When Addiction Runs in Your Family

Are you concerned about a pattern of addiction that runs in your family? Perhaps it’s a history of alcoholism that has extended from a grandparent to a parent to a sibling. Or you may have several relatives in your extended family — an uncle, an aunt, several cousins — who have struggled with drug abuse. What do these multiple addictions in your family mean for you? Are you destined to have substance abuse problem as well?

If your family history is causing concern about your risk for addiction, educate yourself about genetic and environmental factors that could have an impact. If you are showing signs of addiction, knowing when and how to seek help is the key to helping you stay clean and sober.

Genetic Risks of Addiction

Research confirms a genetic component related to alcohol and drug abuse. Researchers from Rutgers have found that genetic factors account for approximately 50% of the variation in alcohol addiction, and for other drug addictions, this genetic influence rises to as much as 70%. Lending credence to the genetic argument, a major study showed that adopted children are at twice the risk of abusing drugs if their biological parents abused drugs as well.

The encouraging news is that genetics don’t always predetermine an individual’s fate. Epigenetic research, which focuses on how gene expression is affected by environmental and behavioral factors without altering the DNA sequence, shows that 20%-50% of shared genetic elements among twins influence the development of addiction. So, that may mean that one twin may be predisposed to developing an addiction while the other twin is not. Given this result, it’s important to look beyond genetics to consider the environmental factors related to addiction.

Environmental Risks of Addiction

Studies show that environmental factors, either in combination with or separately from genetics, can also lead to addiction. The aforementioned study of adopted children reveal that they are at even higher risk if their adoptive parents or other family members have substance abuse issues or if they are exposed to family turmoil or other environmental disruptions.

Children whose parents have addictions are particularly vulnerable to potential misuse of alcohol or drugs. The parents may be lax in their supervision, making it easier for children to gain access to these substances and experiment with them at an early age.

Even in families where addictions are not present, conflict in the home environment can fuel an addiction. Children who grow up in homes where there is domestic violence, physical or sexual abuse, or other traumatic events are more likely to experience stress, anxiety, and depression that can trigger the use of alcohol or drugs.

When to Seek Help

The evidence linking genetic and environmental factors to addiction is likely worrisome to those who have these factors in their background. If you’re concerned about developing an addiction to alcohol because of your family history, be mindful of your behavior when you drink.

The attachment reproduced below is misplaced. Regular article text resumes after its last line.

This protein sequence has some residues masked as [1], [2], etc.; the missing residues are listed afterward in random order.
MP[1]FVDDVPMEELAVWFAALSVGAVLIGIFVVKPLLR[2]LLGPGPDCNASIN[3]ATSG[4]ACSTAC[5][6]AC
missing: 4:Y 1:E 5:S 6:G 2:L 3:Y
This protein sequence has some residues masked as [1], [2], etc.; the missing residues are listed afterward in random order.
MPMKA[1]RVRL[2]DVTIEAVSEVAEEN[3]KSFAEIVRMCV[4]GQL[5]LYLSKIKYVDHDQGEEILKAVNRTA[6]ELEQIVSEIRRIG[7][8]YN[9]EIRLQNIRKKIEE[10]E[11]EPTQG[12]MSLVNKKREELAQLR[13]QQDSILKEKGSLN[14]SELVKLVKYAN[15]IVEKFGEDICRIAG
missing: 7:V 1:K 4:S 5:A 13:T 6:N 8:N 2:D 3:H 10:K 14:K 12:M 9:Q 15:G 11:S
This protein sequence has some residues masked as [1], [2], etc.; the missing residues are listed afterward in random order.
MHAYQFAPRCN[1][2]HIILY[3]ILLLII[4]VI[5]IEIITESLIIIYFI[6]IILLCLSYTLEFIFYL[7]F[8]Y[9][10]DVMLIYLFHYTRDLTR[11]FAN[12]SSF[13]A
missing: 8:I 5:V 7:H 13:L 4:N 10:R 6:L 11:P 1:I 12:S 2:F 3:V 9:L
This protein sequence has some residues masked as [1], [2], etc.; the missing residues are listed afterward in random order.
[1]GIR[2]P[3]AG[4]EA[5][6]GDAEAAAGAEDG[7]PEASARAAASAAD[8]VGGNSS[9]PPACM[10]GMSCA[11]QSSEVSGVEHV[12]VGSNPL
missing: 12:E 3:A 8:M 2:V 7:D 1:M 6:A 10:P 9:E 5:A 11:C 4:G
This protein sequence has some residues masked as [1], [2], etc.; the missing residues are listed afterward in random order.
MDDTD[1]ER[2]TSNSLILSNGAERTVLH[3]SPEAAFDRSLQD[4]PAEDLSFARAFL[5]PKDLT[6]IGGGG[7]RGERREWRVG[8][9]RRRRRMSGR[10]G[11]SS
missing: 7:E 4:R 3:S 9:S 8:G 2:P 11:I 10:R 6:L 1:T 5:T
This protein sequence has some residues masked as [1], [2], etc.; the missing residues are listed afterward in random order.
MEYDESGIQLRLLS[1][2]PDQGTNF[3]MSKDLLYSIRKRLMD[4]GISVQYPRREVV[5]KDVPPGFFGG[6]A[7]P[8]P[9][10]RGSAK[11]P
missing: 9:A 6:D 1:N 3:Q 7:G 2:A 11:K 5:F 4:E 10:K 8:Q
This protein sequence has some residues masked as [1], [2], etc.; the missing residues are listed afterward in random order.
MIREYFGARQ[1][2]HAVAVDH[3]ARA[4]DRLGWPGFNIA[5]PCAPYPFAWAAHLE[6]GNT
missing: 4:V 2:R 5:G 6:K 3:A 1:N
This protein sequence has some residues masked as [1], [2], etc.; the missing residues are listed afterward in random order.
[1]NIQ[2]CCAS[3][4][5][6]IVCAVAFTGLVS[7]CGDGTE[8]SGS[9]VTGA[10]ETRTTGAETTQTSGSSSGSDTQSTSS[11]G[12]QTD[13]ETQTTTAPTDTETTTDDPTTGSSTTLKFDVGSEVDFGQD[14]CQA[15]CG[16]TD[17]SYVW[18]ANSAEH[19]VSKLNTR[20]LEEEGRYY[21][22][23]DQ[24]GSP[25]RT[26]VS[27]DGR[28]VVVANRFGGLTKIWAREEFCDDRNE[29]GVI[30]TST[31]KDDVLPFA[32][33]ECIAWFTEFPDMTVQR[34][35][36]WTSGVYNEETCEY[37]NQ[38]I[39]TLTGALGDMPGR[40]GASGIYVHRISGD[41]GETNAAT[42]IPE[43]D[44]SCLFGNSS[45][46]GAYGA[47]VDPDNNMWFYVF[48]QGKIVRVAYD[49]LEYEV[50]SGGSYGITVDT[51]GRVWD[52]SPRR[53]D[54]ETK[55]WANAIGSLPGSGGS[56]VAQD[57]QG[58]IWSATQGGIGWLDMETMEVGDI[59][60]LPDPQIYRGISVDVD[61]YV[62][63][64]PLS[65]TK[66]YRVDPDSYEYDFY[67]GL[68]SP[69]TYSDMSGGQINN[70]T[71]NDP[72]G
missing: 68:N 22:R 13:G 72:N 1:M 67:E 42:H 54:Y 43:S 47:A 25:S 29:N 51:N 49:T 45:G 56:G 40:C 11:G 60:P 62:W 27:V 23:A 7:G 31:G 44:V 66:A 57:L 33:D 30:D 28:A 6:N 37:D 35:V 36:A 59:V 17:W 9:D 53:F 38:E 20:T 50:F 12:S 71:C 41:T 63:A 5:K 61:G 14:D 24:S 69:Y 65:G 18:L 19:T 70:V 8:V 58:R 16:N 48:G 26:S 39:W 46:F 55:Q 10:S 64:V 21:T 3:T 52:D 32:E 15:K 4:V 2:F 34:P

Ask yourself the following questions:

  • Do you have trouble drinking in moderation, stopping after one or two drinks?
  • Do you ever binge drink, defined as a pattern of drinking in which men drink five or more drinks in two hours and women drink four or more drinks within that time span?
  • Do you find yourself craving alcohol?
  • Is your tolerance for alcohol growing, meaning you are drinking more and more to get high?
  • Do you experience withdrawal symptoms, such as sweating, shakiness, or anxiety when you attempt to stop drinking?

If you answer yes to any of these questions, you may have a drinking problem. Talk to a health care professional about your concerns and ask for their advice on how to curb or stop your drinking. If the problem persists, contact a treatment center to explore your options for overcoming your misuse of alcohol.

Similarly, if you are worried about developing an addiction to prescription medication, tell your physician about your concerns. The doctor can avoid prescribing drugs such as prescription opioids that are associated with potential addictions. If you are already using these drugs and perceive that you may be developing a problem, let your physician know immediately so you can seek intervention.

If you are using prescription drugs illegally or engage in the use of street drugs, you are already treading in dangerous territory that could be exacerbated by your family history of addiction. Engaging in drug-seeking behavior may indicate you already have an addiction that is putting you at risk both legally and lethally. Seek help by reaching out to a treatment center for options if you cannot stop this behavior on your own.

Beachside Rehab offers effective options those struggling with alcohol or drug addiction. Contact our trained admissions counselors at 866-349-1770 to discuss how we can help.


Rutgers University, “Rutger Researchers Delve Deep Into the Genetics of Addiction,” https://www.rutgers.edu/news/rutgers-researchers-delve-deep-genetics-addiction, accessed January 24, 2024

Partnership to End Drug Addiction, “Adopted Children Have Twice the Risk of Abusing Drugs if Biological Parents Also Did,” https://drugfree.org/drug-and-alcohol-news/adopted-children-have-twice-the-risk-of-abusing-drugs-if-biological-parents-also-did/, accessed January 24, 2024

Pharmacogenomics, “Epigenetics of drug abuse: Predisposition or response,” https://www.ncbi.nlm.nih.gov/pmc/articles/PMC3463407/, accessed January 24, 2024

Depress Anxiety, “Substance use, childhood traumatic experience, and Post-traumatic Stress Disorder in an urban civilian population,” https://www.ncbi.nlm.nih.gov/pmc/articles/PMC3051362/, accessed January 24, 2024

Photo by Kylo on Unsplash